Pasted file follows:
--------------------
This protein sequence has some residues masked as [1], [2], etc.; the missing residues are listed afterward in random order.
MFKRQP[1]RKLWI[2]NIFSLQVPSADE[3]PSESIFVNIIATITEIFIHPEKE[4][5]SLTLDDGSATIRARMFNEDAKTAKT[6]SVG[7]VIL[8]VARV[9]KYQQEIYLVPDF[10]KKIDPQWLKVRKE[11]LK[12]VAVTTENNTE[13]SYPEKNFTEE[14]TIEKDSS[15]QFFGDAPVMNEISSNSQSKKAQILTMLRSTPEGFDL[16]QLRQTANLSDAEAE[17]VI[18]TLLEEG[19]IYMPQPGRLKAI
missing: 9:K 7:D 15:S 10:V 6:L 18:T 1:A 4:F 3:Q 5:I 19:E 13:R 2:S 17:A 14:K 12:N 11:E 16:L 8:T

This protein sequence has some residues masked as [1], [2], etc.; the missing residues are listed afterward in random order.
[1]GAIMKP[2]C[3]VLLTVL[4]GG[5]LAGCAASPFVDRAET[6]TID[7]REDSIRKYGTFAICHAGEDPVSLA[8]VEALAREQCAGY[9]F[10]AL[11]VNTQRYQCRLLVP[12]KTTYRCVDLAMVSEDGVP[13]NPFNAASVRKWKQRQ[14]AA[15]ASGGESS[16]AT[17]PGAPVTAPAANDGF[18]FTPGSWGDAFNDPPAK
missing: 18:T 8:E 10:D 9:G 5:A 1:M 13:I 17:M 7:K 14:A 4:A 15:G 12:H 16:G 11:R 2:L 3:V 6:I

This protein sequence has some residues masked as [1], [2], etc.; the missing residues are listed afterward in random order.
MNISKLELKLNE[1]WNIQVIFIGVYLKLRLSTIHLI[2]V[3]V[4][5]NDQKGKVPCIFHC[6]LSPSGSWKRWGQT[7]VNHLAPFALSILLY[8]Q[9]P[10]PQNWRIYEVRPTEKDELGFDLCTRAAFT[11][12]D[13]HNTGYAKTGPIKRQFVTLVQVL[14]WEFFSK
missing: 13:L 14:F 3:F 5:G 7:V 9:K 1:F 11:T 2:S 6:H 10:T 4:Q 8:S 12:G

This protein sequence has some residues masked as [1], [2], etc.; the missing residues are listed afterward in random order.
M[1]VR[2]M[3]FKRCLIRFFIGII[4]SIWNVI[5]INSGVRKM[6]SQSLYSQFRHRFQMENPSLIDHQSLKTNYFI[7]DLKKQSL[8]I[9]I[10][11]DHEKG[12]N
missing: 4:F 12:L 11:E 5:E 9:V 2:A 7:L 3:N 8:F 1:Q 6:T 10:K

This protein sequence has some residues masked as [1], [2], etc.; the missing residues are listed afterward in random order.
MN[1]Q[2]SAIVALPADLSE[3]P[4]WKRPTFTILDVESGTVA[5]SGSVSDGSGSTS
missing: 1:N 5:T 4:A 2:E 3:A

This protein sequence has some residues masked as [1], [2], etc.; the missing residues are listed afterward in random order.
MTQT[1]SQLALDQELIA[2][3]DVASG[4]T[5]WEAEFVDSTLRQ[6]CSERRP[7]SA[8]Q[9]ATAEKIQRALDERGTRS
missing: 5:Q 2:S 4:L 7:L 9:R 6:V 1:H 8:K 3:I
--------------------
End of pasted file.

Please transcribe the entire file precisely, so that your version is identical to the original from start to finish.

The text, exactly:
This protein sequence has some residues masked as [1], [2], etc.; the missing residues are listed afterward in random order.
MFKRQP[1]RKLWI[2]NIFSLQVPSADE[3]PSESIFVNIIATITEIFIHPEKE[4][5]SLTLDDGSATIRARMFNEDAKTAKT[6]SVG[7]VIL[8]VARV[9]KYQQEIYLVPDF[10]KKIDPQWLKVRKE[11]LK[12]VAVTTENNTE[13]SYPEKNFTEE[14]TIEKDSS[15]QFFGDAPVMNEISSNSQSKKAQILTMLRSTPEGFDL[16]QLRQTANLSDAEAE[17]VI[18]TLLEEG[19]IYMPQPGRLKAI
missing: 9:K 7:D 15:S 10:V 6:L 18:T 1:A 4:F 3:Q 5:I 19:E 13:R 2:S 17:A 14:K 12:N 11:E 16:L 8:T

This protein sequence has some residues masked as [1], [2], etc.; the missing residues are listed afterward in random order.
[1]GAIMKP[2]C[3]VLLTVL[4]GG[5]LAGCAASPFVDRAET[6]TID[7]REDSIRKYGTFAICHAGEDPVSLA[8]VEALAREQCAGY[9]F[10]AL[11]VNTQRYQCRLLVP[12]KTTYRCVDLAMVSEDGVP[13]NPFNAASVRKWKQRQ[14]AA[15]ASGGESS[16]AT[17]PGAPVTAPAANDGF[18]FTPGSWGDAFNDPPAK
missing: 18:T 8:E 10:D 9:G 5:A 1:M 13:I 17:M 7:K 14:A 4:A 15:G 12:H 16:G 11:R 2:L 3:V 6:I

This protein sequence has some residues masked as [1], [2], etc.; the missing residues are listed afterward in random order.
MNISKLELKLNE[1]WNIQVIFIGVYLKLRLSTIHLI[2]V[3]V[4][5]NDQKGKVPCIFHC[6]LSPSGSWKRWGQT[7]VNHLAPFALSILLY[8]Q[9]P[10]PQNWRIYEVRPTEKDELGFDLCTRAAFT[11][12]D[13]HNTGYAKTGPIKRQFVTLVQVL[14]WEFFSK
missing: 13:L 14:F 3:F 5:G 7:V 9:K 1:F 11:T 2:S 6:H 10:T 4:Q 8:S 12:G

This protein sequence has some residues masked as [1], [2], etc.; the missing residues are listed afterward in random order.
M[1]VR[2]M[3]FKRCLIRFFIGII[4]SIWNVI[5]INSGVRKM[6]SQSLYSQFRHRFQMENPSLIDHQSLKTNYFI[7]DLKKQSL[8]I[9]I[10][11]DHEKG[12]N
missing: 4:F 12:L 11:E 5:E 9:V 2:A 7:L 3:N 8:F 1:Q 6:T 10:K

This protein sequence has some residues masked as [1], [2], etc.; the missing residues are listed afterward in random order.
MN[1]Q[2]SAIVALPADLSE[3]P[4]WKRPTFTILDVESGTVA[5]SGSVSDGSGSTS
missing: 1:N 5:T 4:A 2:E 3:A

This protein sequence has some residues masked as [1], [2], etc.; the missing residues are listed afterward in random order.
MTQT[1]SQLALDQELIA[2][3]DVASG[4]T[5]WEAEFVDSTLRQ[6]CSERRP[7]SA[8]Q[9]ATAEKIQRALDERGTRS
missing: 5:Q 2:S 4:L 7:L 9:R 6:V 1:H 8:K 3:I